Report: Terrorists Take Advantage of Military Adherence to Laws of Armed Conflict

Experts say the war on terrorism is hampered by an effort to ‘criminalize war’
ISIS

An ISIS propaganda video shows young children being trained / AP

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Terrorist groups do not follow the laws of armed conflict but have been using them to their advantage in war with countries such as the United States, according to a report from the High Level Military Group.

Members of the group, which was formed last year and is composed of retired military officials and civilian experts, released the report on Tuesday during an event at the Washington, D.C., office of the Council on Foreign Relations.

“This report illustrates a new threat our forces are faced with—a political warfare strategy of our adversaries, terrorists, and insurgents, who fight with utter disregard for the laws of war or human rights,” explained, retired British Col. Richard Kemp, one of the report’s authors.

“They not only ignore the laws of war, but they exploit our armed forces’ adherence to the law,” said Kemp, who commanded Britain’s troops in Afghanistan. “They not only exploit events when our forces kill innocent civilians, but they do all that they can to compel our forces to kill innocent civilians. Then they use the media and human rights organizations to create political pressure against our governments.”

The fear that is instilled in our troops of breaking laws that are not being followed by their opponents on the battlefield will cause more casualties, he argued.

“The lives of our troops are in danger beyond what should normally be expected on the battlefield,” said Kemp. “The constraints that they are placed under both limits military effectiveness and cause more casualties.”

The group researched eight cases of government militaries in armed conflict with non-state insurgent groups since January 2000. Case studies were conducted on operations led by the United States, Britain, France, Colombia, and Israel.

In every case of conflict examined, it was determined that the government forces adhered to the Law of Armed Conflict—in most cases, the military force went above and beyond the level of care that is expected of them.

The IDF, for example, went to great lengths during 2014 operations in the Gaza Strip to minimize the sort of civilian damage that Hamas terrorists routinely had used in the past to turn public opinion against Israel.

Lt. Gen. David Deptula, who directed Air Force operations for Operation Enduring Freedom in Afghanistan, expressed concerns that the level of restraint and precision exhibited by the IDF becomes the standard for all militaries.

“I do not believe the level of restraint exhibited in the Gaza conflict in 2014 should become a standard,” Deptula said. “Raising standards in one instance, even if done as a matter of national policy and not as a result of legal obligation, risks creating a precedent to which military forces will be expected to adhere to in the future.”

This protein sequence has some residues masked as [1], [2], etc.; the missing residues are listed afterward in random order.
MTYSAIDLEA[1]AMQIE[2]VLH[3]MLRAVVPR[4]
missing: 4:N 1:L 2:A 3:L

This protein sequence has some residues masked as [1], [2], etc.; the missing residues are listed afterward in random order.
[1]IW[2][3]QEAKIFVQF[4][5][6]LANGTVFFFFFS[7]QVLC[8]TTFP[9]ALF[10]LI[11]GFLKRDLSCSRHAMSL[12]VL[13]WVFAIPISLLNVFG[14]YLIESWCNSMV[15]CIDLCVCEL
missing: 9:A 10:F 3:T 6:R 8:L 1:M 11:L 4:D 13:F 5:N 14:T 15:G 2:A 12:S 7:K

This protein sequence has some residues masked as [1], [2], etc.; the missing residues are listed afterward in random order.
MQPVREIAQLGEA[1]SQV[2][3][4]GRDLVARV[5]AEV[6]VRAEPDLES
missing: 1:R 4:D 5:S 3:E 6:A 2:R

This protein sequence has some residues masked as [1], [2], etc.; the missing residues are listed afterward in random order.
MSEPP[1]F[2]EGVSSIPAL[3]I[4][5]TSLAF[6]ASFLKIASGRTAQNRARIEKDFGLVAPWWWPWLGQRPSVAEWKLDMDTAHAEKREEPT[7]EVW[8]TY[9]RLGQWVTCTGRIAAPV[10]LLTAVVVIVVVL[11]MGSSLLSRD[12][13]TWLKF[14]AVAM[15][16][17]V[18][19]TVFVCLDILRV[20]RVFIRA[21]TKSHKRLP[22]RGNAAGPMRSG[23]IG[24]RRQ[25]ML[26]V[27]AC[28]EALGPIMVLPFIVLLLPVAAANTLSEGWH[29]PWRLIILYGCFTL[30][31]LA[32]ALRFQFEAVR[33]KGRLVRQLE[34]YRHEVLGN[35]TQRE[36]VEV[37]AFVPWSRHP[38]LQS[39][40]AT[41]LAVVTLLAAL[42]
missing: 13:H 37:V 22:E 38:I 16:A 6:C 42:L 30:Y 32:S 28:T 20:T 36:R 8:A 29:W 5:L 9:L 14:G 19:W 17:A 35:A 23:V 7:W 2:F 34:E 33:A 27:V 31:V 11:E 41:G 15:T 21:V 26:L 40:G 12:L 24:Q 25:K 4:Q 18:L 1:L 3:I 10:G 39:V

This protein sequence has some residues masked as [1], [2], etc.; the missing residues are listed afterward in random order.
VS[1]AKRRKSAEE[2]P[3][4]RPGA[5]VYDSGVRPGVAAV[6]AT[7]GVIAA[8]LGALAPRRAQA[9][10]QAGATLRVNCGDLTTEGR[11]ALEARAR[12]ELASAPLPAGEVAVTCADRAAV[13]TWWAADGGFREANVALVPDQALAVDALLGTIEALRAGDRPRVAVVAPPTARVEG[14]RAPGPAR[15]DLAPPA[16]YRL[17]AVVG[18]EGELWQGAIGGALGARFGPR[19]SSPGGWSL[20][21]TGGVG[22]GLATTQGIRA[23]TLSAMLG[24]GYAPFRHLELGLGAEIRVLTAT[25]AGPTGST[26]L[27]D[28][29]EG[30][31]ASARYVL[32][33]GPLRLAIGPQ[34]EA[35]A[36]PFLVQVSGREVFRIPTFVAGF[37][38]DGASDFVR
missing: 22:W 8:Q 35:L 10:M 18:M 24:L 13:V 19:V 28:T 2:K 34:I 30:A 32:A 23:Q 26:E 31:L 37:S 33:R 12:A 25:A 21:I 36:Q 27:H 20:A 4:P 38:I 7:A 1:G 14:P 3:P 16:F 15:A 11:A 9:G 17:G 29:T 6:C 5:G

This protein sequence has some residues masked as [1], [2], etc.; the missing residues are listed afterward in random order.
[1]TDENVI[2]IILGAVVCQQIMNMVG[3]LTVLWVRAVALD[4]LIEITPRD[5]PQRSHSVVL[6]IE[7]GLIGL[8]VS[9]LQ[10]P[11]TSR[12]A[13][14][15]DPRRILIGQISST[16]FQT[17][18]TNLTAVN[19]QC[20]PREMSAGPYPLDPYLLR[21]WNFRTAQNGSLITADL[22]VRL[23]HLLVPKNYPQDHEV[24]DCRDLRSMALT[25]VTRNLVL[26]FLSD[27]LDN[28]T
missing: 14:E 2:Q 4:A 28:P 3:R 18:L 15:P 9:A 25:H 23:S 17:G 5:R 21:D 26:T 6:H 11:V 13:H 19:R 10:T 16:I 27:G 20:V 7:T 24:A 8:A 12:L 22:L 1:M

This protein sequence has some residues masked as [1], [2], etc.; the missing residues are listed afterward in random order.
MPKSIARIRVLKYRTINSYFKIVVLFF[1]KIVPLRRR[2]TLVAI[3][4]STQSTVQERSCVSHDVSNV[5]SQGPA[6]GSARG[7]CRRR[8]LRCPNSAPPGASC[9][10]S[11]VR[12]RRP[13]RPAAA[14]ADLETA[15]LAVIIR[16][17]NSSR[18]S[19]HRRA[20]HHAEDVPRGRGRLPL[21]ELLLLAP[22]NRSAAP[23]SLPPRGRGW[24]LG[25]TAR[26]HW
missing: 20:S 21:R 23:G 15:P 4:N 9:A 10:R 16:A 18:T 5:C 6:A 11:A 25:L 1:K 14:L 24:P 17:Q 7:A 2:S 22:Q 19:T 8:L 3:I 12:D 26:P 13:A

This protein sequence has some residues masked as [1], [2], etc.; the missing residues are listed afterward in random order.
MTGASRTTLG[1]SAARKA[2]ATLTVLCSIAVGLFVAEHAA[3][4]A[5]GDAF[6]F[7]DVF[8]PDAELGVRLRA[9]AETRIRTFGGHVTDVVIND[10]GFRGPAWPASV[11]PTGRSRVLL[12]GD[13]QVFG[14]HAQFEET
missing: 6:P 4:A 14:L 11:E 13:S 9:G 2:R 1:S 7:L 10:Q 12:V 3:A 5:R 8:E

Deptula complained that incidental loss of civilian life makes front-page news and is wrongly treated as a violation of the law.

This attitude has pushed the United States-led coalition against ISIS to operate with a “zero civilian casualty tolerance policy” that is hampering the operations ability to be effective.

“What is the morality of a policy that restricts the use of air power to avoid the possibility of collateral damage, while allowing the certainty of the Islamic State’s crimes of humanity?” Deptula asked.

Kemp said that forcing our troops to be hesitant on the battlefield is putting their lives at increased risk.

“The war against the Islamic State is being severely hampered by the hesitancy caused by the overwhelming desire not to inflict civilian casualties,” said Kemp. “That hesitancy endangers our forces on the battlefield and endangers all of us here at home.”

Pierre-Richard Prosper, the former United States Ambassador for War Crimes Issues, said that the current military environment was created by a group of people in human rights groups that wanted to “criminalize war.”

“We saw—particularly in 2001 when we were in Afghanistan—a reaction from people who wanted to effectively criminalize war,” said Prosper. “These people will assume that any attack by any force where there is a civilian killed is an illegal act.”

Kemp said that the fact that this perspective being pushed by people with “totally unrealistic views on how to deal with violence, terrorism, and insurgency” needs to be countered by our leaders.

“The agenda on warfare in the 21st century has been seized by those that believe that human problems cannot and should not be confronted with military force,” said Kemp. “That these perspectives are not being effectively countered points to a crisis of leadership in the West, which if it continues will further undermine our democracies and the ability we have to protect them.”

Brent Scher   Email | Full Bio | RSS
Brent Scher is a staff writer for the Washington Free Beacon. He graduated from the University of Virginia, where he studied foreign affairs and politics.

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